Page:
Wed, 7 Feb 2001 01:32:38 -0800 (PST), anatoli <[EMAIL PROTECTED]> pisze:

> > data Foo a = (Eq a) => MkFoo a

What do you mean by this? What is the difference between that and
    data Foo a = MkFoo a
except that the latter is more general?

> The same error message is given for
> > data Foo a = (Eq b) => MkFoo b

You must write forall explicitly in existentially quantified type
    data Foo a = forall b. (Eq b) => MkFoo b

> I don't know whether this is intended behaviour; IMHO
> it should be treated identically to
> > data Foo a = MkFoo (Eq a => a)

IMHO this should be an error and ghc rejects it. What do you mean
by this?

> Hugs accepts either
> > data Eq a => Foo a = MkFoo a

This is almost equivalent to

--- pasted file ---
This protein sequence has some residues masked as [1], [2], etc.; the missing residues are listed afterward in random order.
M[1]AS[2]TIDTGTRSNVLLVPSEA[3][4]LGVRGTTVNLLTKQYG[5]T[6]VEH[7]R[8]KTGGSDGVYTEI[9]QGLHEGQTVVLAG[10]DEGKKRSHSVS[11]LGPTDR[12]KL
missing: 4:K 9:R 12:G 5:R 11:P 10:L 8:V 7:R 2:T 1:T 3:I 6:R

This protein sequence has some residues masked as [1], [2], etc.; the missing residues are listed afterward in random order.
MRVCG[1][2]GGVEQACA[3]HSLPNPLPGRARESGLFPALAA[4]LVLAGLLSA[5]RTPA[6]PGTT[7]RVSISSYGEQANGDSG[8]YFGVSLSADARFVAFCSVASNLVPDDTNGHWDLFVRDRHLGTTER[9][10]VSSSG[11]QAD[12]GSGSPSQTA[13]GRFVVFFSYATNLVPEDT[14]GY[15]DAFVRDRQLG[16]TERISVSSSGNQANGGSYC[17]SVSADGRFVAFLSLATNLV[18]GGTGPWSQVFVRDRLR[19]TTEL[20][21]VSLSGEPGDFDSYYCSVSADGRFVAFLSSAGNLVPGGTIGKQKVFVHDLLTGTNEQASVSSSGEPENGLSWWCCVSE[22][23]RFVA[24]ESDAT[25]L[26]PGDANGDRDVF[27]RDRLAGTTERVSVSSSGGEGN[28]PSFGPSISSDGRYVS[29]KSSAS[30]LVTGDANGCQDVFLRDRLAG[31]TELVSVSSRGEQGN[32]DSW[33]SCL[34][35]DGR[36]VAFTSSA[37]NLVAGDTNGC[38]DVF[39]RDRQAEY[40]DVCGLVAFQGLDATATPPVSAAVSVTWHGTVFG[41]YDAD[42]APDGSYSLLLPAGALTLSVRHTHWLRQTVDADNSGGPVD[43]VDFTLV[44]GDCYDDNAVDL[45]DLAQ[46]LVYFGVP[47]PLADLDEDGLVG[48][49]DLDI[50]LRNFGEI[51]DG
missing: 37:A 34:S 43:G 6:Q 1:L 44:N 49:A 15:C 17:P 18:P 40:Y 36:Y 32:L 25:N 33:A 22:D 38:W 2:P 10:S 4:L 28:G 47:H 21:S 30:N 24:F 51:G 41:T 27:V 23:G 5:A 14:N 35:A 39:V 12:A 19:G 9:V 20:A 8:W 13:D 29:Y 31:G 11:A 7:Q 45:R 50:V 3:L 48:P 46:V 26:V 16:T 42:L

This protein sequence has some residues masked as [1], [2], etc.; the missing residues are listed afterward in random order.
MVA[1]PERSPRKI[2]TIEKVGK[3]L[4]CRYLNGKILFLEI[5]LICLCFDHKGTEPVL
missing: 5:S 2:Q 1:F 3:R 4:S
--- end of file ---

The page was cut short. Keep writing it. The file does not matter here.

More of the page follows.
data Foo a = MkFoo a
except that all uses of Foo must have the appropriate type in Eq.
It does not give any more expressiveness.

> neither syntax works with Collection: the first one would look like
> > data forall c. Collection c e => AnyColl e = MkColl c

There can't be forall at such place at all.

> > data AnyColl e = forall c . MkCall (Collection c e => c)

If you mean existential quantification, you should write
    data AnyColl e = forall c. Collection c e => MkCall c
and this is accepted by ghc.

> > data AnyColl e = MkCall (forall c . Collection c e => c)

This is accepted by ghc too (but fundeps generally don't work
in versions other than a recent CVS version). This is universal
quantification: you must apply MkCall to a value which has the type
    forall c. Collection c e => c
i.e. which is itself polymorphic, and you can choose the type
when using the value extracted from AnyColl. So this is probably not
what you mean.

 __("<  Marcin Kowalczyk * [EMAIL PROTECTED]
  ^^                      SYGNATURA ZASTÊPCZA

Haskell mailing list

Reply via email to